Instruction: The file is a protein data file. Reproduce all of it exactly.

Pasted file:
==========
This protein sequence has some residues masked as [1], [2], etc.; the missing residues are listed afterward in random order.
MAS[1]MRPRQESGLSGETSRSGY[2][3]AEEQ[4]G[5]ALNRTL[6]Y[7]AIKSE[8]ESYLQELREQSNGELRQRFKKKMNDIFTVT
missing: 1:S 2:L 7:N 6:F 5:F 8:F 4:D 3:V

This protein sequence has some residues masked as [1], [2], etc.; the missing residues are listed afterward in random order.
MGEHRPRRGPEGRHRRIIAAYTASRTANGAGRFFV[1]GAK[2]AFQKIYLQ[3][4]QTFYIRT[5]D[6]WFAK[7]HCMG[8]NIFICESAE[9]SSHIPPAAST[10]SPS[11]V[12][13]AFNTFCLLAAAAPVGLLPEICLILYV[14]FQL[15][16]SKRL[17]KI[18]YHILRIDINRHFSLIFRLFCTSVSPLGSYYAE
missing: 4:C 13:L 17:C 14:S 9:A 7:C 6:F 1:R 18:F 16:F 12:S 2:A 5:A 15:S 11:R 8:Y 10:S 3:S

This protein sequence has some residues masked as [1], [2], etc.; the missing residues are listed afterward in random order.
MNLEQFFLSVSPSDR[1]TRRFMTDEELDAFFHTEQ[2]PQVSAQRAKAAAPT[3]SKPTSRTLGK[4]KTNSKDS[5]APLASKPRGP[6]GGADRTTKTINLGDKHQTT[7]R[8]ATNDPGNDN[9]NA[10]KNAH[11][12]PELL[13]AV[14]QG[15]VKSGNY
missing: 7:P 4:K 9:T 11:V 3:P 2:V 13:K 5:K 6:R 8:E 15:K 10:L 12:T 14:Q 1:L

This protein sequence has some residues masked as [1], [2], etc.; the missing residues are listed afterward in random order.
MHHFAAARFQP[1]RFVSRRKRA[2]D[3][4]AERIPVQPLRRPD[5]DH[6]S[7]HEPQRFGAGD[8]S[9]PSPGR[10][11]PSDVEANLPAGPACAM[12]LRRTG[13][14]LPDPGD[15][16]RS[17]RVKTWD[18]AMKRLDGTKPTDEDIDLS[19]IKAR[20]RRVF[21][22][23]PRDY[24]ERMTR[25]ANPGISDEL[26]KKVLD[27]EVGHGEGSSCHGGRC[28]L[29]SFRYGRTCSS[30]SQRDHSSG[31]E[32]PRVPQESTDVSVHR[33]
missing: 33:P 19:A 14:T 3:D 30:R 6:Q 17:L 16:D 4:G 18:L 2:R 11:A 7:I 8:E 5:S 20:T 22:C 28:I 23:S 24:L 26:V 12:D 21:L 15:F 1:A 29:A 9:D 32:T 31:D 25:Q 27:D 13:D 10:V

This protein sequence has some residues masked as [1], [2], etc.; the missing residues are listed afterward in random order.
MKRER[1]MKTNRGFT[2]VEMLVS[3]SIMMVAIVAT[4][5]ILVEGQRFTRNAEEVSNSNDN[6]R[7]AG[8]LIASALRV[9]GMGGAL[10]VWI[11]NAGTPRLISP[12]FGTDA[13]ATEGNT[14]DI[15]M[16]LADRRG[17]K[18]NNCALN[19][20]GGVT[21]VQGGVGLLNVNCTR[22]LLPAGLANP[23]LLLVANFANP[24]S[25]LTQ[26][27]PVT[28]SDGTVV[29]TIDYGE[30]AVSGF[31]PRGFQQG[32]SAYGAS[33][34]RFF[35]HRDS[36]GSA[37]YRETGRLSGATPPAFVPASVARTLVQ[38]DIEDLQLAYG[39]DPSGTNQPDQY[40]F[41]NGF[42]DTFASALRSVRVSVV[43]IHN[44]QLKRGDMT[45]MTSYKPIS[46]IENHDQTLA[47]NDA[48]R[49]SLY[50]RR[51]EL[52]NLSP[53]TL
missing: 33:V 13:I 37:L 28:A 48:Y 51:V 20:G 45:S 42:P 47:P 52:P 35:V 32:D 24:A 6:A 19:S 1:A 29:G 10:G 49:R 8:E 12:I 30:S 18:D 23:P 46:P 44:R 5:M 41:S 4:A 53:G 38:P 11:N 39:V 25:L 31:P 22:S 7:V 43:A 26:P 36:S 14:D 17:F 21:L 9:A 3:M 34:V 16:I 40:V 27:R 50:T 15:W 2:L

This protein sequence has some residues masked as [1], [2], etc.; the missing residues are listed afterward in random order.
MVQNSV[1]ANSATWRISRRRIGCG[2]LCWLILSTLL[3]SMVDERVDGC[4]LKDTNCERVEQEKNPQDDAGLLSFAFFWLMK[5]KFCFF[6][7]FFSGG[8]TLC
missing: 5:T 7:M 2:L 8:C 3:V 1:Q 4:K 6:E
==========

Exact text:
This protein sequence has some residues masked as [1], [2], etc.; the missing residues are listed afterward in random order.
MAS[1]MRPRQESGLSGETSRSGY[2][3]AEEQ[4]G[5]ALNRTL[6]Y[7]AIKSE[8]ESYLQELREQSNGELRQRFKKKMNDIFTVT
missing: 1:S 2:L 7:N 6:F 5:F 8:F 4:D 3:V

This protein sequence has some residues masked as [1], [2], etc.; the missing residues are listed afterward in random order.
MGEHRPRRGPEGRHRRIIAAYTASRTANGAGRFFV[1]GAK[2]AFQKIYLQ[3][4]QTFYIRT[5]D[6]WFAK[7]HCMG[8]NIFICESAE[9]SSHIPPAAST[10]SPS[11]V[12][13]AFNTFCLLAAAAPVGLLPEICLILYV[14]FQL[15][16]SKRL[17]KI[18]YHILRIDINRHFSLIFRLFCTSVSPLGSYYAE
missing: 4:C 13:L 17:C 14:S 9:A 7:C 6:F 1:R 18:F 16:F 12:S 2:A 5:A 15:S 11:R 8:Y 10:S 3:S

This protein sequence has some residues masked as [1], [2], etc.; the missing residues are listed afterward in random order.
MNLEQFFLSVSPSDR[1]TRRFMTDEELDAFFHTEQ[2]PQVSAQRAKAAAPT[3]SKPTSRTLGK[4]KTNSKDS[5]APLASKPRGP[6]GGADRTTKTINLGDKHQTT[7]R[8]ATNDPGNDN[9]NA[10]KNAH[11][12]PELL[13]AV[14]QG[15]VKSGNY
missing: 7:P 4:K 9:T 11:V 3:P 2:V 13:K 5:K 6:R 8:E 15:K 10:L 12:T 14:Q 1:L

This protein sequence has some residues masked as [1], [2], etc.; the missing residues are listed afterward in random order.
MHHFAAARFQP[1]RFVSRRKRA[2]D[3][4]AERIPVQPLRRPD[5]DH[6]S[7]HEPQRFGAGD[8]S[9]PSPGR[10][11]PSDVEANLPAGPACAM[12]LRRTG[13][14]LPDPGD[15][16]RS[17]RVKTWD[18]AMKRLDGTKPTDEDIDLS[19]IKAR[20]RRVF[21][22][23]PRDY[24]ERMTR[25]ANPGISDEL[26]KKVLD[27]EVGHGEGSSCHGGRC[28]L[29]SFRYGRTCSS[30]SQRDHSSG[31]E[32]PRVPQESTDVSVHR[33]
missing: 33:P 19:A 14:T 3:D 30:R 6:Q 17:L 16:D 4:G 18:L 2:R 11:A 7:I 8:E 5:S 20:T 22:C 28:I 23:S 24:L 26:V 12:D 21:L 15:F 1:A 29:A 9:D 32:T 31:D 25:Q 27:D 13:D 10:V

This protein sequence has some residues masked as [1], [2], etc.; the missing residues are listed afterward in random order.
MKRER[1]MKTNRGFT[2]VEMLVS[3]SIMMVAIVAT[4][5]ILVEGQRFTRNAEEVSNSNDN[6]R[7]AG[8]LIASALRV[9]GMGGAL[10]VWI[11]NAGTPRLISP[12]FGTDA[13]ATEGNT[14]DI[15]M[16]LADRRG[17]K[18]NNCALN[19][20]GGVT[21]VQGGVGLLNVNCTR[22]LLPAGLANP[23]LLLVANFANP[24]S[25]LTQ[26][27]PVT[28]SDGTVV[29]TIDYGE[30]AVSGF[31]PRGFQQG[32]SAYGAS[33][34]RFF[35]HRDS[36]GSA[37]YRETGRLSGATPPAFVPASVARTLVQ[38]DIEDLQLAYG[39]DPSGTNQPDQY[40]F[41]NGF[42]DTFASALRSVRVSVV[43]IHN[44]QLKRGDMT[45]MTSYKPIS[46]IENHDQTLA[47]NDA[48]R[49]SLY[50]RR[51]EL[52]NLSP[53]TL
missing: 33:V 13:I 37:L 28:A 48:Y 51:V 20:G 45:S 42:P 47:P 52:P 35:V 32:D 24:A 6:A 19:S 1:A 29:G 10:G 49:R 8:E 12:I 30:S 18:D 23:P 46:P 44:R 5:M 41:S 4:A 53:G 38:P 11:N 39:V 25:L 31:P 22:S 7:V 43:A 26:P 36:S 14:D 17:F 21:L 9:A 3:M 34:V 16:I 40:V 27:R 50:T 15:W 2:L

This protein sequence has some residues masked as [1], [2], etc.; the missing residues are listed afterward in random order.
MVQNSV[1]ANSATWRISRRRIGCG[2]LCWLILSTLL[3]SMVDERVDGC[4]LKDTNCERVEQEKNPQDDAGLLSFAFFWLMK[5]KFCFF[6][7]FFSGG[8]TLC
missing: 5:T 7:M 2:L 8:C 3:V 1:Q 4:K 6:E